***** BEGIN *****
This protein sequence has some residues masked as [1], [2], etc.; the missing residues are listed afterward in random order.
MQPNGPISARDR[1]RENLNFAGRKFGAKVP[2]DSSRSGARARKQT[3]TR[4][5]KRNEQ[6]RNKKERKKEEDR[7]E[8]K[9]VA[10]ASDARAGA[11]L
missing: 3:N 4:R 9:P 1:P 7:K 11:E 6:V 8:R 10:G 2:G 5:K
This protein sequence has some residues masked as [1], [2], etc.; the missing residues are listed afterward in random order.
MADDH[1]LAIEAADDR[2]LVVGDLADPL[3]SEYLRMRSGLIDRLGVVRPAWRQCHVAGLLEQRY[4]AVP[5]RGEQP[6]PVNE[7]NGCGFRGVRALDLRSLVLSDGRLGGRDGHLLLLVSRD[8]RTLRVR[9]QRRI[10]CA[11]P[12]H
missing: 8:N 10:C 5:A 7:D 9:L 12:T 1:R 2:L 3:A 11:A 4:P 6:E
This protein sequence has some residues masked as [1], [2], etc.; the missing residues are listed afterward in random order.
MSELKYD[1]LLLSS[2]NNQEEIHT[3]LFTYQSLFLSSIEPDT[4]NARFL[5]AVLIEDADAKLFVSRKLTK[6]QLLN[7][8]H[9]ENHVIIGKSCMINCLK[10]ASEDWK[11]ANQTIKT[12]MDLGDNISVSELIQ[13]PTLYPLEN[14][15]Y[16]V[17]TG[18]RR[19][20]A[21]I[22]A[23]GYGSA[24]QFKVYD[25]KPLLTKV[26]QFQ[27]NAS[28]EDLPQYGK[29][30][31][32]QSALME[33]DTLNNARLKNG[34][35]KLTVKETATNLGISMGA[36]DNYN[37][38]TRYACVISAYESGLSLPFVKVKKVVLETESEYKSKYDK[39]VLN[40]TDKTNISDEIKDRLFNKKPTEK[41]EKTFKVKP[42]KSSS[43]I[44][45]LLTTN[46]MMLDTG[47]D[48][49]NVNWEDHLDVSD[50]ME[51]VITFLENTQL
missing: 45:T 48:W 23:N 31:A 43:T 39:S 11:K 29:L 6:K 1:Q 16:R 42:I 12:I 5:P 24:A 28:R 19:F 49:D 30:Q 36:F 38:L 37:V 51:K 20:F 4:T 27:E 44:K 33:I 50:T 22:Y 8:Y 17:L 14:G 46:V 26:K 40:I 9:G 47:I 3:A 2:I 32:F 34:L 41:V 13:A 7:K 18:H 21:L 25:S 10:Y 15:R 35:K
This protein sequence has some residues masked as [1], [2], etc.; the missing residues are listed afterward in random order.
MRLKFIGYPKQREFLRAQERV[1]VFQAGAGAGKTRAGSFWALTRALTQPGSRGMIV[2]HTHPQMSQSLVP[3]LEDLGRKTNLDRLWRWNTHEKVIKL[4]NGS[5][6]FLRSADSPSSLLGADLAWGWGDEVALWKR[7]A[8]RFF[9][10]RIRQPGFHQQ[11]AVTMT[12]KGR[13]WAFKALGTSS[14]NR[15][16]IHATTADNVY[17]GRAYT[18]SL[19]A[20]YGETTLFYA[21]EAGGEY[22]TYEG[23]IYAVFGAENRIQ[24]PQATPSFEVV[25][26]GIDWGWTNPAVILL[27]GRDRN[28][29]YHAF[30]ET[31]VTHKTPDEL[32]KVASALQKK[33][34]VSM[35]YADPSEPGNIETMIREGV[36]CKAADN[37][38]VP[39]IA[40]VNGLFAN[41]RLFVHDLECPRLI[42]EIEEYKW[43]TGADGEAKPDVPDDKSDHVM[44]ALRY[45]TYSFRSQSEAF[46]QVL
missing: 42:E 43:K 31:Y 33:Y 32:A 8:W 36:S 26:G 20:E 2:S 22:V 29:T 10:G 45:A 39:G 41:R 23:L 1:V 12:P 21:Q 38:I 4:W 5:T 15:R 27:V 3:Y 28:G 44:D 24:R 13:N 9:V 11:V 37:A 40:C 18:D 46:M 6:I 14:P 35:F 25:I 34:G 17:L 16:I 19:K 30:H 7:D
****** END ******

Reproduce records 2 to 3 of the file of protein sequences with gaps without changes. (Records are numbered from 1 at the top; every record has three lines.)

This protein sequence has some residues masked as [1], [2], etc.; the missing residues are listed afterward in random order.
MADDH[1]LAIEAADDR[2]LVVGDLADPL[3]SEYLRMRSGLIDRLGVVRPAWRQCHVAGLLEQRY[4]AVP[5]RGEQP[6]PVNE[7]NGCGFRGVRALDLRSLVLSDGRLGGRDGHLLLLVSRD[8]RTLRVR[9]QRRI[10]CA[11]P[12]H
missing: 8:N 10:C 5:A 7:D 9:L 12:T 1:R 2:L 3:A 11:A 4:P 6:E
This protein sequence has some residues masked as [1], [2], etc.; the missing residues are listed afterward in random order.
MSELKYD[1]LLLSS[2]NNQEEIHT[3]LFTYQSLFLSSIEPDT[4]NARFL[5]AVLIEDADAKLFVSRKLTK[6]QLLN[7][8]H[9]ENHVIIGKSCMINCLK[10]ASEDWK[11]ANQTIKT[12]MDLGDNISVSELIQ[13]PTLYPLEN[14][15]Y[16]V[17]TG[18]RR[19][20]A[21]I[22]A[23]GYGSA[24]QFKVYD[25]KPLLTKV[26]QFQ[27]NAS[28]EDLPQYGK[29][30][31][32]QSALME[33]DTLNNARLKNG[34][35]KLTVKETATNLGISMGA[36]DNYN[37][38]TRYACVISAYESGLSLPFVKVKKVVLETESEYKSKYDK[39]VLN[40]TDKTNISDEIKDRLFNKKPTEK[41]EKTFKVKP[42]KSSS[43]I[44][45]LLTTN[46]MMLDTG[47]D[48][49]NVNWEDHLDVSD[50]ME[51]VITFLENTQL
missing: 45:T 48:W 23:N 31:A 43:T 39:S 11:K 29:L 6:K 1:Q 16:R 42:I 12:I 5:P 24:A 28:R 19:F 49:D 30:Q 36:F 38:L 37:V 51:K 20:F 4:T 27:E 44:K 33:I 50:T 22:Y 8:Y 17:L 14:G 46:V 26:K 40:I 9:G 47:I 3:A 2:I 32:F 34:L 41:V 13:A 7:K 18:H 21:L 25:S 10:Y 15:R 35:K